Researchers at the University of California San Diego and the Massachusetts Institute of Technology (MIT) have come up with a strategy for using synthetic biology in therapeutics. The approach enables continual production and release of drugs at disease sites in mice while simultaneously limiting the size, over time, of the populations of bacteria engineered to produce the drugs. The findings are published in the July 20 online issue of Nature.
UC San Diego researchers led by Jeff Hasty, a professor of bioengineering and biology, engineered a clinically relevant bacterium to produce cancer drugs and then self-destruct and release the drugs at the site of tumors. The team then transferred the bacterial therapy to their MIT collaborators for testing in an animal model of colorectal metastasis. The design of the therapy represents a culmination of four previous Nature papers from the UC San Diego group that describe the systematic development of engineered genetic clocks and synchronization. Over the years, the researchers have employed a broad approach that spans the scales of synthetic biology,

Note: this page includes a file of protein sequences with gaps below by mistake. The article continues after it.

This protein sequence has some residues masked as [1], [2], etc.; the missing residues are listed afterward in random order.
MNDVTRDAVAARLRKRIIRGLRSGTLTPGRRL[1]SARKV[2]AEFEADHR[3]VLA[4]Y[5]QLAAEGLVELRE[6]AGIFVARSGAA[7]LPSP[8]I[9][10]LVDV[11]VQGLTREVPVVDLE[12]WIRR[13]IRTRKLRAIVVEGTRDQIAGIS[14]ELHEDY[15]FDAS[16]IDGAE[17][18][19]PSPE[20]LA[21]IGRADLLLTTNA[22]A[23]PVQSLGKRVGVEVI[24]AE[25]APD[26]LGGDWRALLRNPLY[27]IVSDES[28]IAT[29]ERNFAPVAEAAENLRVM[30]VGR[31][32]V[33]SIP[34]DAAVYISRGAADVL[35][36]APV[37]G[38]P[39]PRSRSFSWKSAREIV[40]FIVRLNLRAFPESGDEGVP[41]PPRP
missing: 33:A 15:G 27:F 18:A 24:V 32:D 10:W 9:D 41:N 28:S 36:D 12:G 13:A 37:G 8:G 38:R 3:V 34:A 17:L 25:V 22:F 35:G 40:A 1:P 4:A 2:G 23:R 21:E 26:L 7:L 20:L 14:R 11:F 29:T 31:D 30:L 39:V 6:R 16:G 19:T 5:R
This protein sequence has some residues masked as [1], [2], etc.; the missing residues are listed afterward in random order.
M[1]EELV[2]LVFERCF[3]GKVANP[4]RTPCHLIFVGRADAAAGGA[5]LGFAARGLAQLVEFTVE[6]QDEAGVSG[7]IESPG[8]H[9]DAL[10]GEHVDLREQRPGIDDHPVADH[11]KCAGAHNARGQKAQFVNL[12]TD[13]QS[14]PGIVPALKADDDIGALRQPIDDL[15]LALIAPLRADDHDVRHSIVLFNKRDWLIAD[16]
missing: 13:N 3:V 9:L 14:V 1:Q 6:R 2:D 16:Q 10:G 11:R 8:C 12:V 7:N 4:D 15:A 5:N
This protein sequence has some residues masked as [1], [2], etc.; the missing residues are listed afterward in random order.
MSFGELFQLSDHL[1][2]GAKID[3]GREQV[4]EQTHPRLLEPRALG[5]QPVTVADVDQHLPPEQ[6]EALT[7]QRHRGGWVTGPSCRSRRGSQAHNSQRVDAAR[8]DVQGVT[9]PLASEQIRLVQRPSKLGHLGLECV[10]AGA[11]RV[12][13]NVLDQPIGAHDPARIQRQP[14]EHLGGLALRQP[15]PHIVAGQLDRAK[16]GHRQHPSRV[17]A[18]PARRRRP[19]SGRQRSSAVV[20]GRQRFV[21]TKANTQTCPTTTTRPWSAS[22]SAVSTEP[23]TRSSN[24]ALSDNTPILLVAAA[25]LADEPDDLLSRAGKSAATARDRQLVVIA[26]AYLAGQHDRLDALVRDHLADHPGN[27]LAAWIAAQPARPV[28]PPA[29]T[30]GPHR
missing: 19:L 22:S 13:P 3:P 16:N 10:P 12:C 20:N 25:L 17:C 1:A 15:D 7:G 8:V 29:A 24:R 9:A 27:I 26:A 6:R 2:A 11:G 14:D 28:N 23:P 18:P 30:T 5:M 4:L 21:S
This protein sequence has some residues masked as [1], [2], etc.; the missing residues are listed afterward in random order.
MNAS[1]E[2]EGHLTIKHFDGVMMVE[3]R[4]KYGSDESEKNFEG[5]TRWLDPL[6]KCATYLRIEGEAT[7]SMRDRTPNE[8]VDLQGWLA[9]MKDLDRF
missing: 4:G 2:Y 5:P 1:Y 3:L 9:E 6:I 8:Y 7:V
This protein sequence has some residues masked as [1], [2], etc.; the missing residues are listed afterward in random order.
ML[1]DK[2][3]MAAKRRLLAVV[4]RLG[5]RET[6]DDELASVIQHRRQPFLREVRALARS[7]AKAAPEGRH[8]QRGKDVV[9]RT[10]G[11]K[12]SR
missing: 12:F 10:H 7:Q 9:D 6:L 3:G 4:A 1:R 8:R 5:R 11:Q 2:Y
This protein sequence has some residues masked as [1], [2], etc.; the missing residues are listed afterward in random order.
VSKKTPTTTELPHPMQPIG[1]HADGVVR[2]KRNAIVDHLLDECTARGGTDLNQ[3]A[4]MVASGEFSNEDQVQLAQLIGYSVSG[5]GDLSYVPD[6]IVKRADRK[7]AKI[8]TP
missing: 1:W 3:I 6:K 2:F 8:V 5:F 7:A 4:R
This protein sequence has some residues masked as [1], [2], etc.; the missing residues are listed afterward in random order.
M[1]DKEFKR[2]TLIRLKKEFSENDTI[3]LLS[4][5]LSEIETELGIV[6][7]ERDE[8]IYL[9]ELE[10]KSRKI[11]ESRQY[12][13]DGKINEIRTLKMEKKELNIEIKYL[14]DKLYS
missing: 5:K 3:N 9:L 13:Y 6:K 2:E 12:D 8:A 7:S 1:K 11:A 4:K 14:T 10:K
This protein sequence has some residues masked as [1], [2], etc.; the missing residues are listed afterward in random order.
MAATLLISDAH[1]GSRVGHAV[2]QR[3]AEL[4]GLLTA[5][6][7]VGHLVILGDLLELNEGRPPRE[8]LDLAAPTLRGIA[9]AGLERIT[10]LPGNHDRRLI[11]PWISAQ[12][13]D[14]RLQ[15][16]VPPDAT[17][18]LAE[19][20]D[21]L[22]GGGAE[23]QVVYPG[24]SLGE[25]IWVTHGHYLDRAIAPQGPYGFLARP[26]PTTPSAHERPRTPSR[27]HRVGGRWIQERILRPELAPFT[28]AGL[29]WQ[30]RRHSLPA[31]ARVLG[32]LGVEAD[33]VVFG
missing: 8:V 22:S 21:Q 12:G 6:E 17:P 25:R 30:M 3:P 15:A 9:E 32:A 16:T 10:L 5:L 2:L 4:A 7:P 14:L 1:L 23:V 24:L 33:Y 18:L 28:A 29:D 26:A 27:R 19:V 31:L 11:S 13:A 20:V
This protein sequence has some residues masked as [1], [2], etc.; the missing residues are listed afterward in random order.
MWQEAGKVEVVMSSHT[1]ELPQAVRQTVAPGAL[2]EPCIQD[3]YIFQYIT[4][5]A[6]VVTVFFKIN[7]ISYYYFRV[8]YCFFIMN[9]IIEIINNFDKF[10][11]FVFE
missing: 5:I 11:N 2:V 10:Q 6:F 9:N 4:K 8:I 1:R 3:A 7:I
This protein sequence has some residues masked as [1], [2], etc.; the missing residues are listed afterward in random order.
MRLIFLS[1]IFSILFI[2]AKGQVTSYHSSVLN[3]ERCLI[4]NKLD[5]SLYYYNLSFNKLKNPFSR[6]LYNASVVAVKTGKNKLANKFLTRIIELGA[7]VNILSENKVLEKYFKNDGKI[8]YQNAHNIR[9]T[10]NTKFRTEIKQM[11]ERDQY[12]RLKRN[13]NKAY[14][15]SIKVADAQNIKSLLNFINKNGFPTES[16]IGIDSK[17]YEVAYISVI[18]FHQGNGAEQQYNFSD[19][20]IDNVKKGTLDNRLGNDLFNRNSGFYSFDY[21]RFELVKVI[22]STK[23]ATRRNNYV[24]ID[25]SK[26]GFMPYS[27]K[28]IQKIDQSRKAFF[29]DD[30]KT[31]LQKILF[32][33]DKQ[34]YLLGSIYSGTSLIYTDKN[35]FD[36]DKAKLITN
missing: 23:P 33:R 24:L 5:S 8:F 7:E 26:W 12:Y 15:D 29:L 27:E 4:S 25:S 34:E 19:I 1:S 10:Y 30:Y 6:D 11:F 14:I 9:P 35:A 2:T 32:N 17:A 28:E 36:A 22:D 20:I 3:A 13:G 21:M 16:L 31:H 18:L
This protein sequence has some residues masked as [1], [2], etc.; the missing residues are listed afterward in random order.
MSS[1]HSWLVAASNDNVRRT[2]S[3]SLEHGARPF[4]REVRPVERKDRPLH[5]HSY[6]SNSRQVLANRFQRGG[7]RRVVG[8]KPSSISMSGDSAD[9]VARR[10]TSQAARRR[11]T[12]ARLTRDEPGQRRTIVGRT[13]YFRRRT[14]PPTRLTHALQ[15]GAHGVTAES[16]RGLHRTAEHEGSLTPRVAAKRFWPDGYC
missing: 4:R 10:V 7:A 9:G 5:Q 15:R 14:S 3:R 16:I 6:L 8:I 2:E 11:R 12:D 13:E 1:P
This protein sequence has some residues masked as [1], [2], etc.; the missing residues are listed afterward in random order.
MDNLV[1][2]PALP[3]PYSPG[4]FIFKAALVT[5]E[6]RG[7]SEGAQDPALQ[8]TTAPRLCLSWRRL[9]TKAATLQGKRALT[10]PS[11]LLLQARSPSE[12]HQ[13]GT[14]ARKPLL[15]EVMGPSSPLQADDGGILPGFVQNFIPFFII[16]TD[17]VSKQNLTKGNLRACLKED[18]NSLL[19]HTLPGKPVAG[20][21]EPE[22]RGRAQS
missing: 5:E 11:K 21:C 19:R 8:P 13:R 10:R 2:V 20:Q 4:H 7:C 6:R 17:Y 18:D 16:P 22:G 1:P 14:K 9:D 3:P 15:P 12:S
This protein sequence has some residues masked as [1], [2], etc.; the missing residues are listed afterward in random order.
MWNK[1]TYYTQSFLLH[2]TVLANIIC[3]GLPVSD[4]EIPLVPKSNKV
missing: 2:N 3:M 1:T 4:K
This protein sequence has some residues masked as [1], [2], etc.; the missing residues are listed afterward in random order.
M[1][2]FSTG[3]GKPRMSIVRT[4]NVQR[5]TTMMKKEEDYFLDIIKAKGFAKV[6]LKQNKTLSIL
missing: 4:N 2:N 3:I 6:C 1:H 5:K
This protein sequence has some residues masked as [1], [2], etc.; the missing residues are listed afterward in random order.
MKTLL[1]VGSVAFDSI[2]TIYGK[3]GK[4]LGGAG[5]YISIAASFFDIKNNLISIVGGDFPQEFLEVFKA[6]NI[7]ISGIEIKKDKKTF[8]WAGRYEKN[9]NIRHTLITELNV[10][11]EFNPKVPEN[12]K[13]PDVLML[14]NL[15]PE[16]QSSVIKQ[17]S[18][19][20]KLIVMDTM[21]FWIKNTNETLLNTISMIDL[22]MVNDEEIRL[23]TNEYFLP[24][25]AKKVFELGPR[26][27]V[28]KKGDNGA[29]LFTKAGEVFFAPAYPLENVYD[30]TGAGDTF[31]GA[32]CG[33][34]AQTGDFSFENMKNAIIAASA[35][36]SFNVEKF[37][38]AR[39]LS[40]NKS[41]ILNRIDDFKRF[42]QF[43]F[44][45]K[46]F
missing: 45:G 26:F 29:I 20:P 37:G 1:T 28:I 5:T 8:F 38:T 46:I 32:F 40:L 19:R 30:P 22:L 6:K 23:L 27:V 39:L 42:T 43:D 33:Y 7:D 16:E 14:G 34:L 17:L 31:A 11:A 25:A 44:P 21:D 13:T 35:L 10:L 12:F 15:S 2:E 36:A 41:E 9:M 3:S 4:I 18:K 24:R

The new study offers a therapeutic approach that minimizes damage to surrounding cells.
“In synthetic biology, one goal of therapeutics is to target disease sites and minimize damage,” said UC San Diego bioengineering and biology professor Jeff Hasty. He wondered if a genetic “kill” circuit could be engineered to control a population of bacteria in vivo, thus minimizing their growth. “We also wanted to deliver a significant therapeutic payload to the disease site.”
In order to achieve this, he and his team synchronized the bacteria to release bursts of known cancer drugs when a bacterial colony self-destructs within the tumor environment. The use of bacteria to deliver cancer drugs in vivo is enticing because conventional chemotherapy doesn’t always reach the inner regions of a tumor, but bacteria can colonize there. Importantly, the researchers observed that the combination of chemotherapy and the gene products produced by the bacterial circuit consistently reduced tumor size.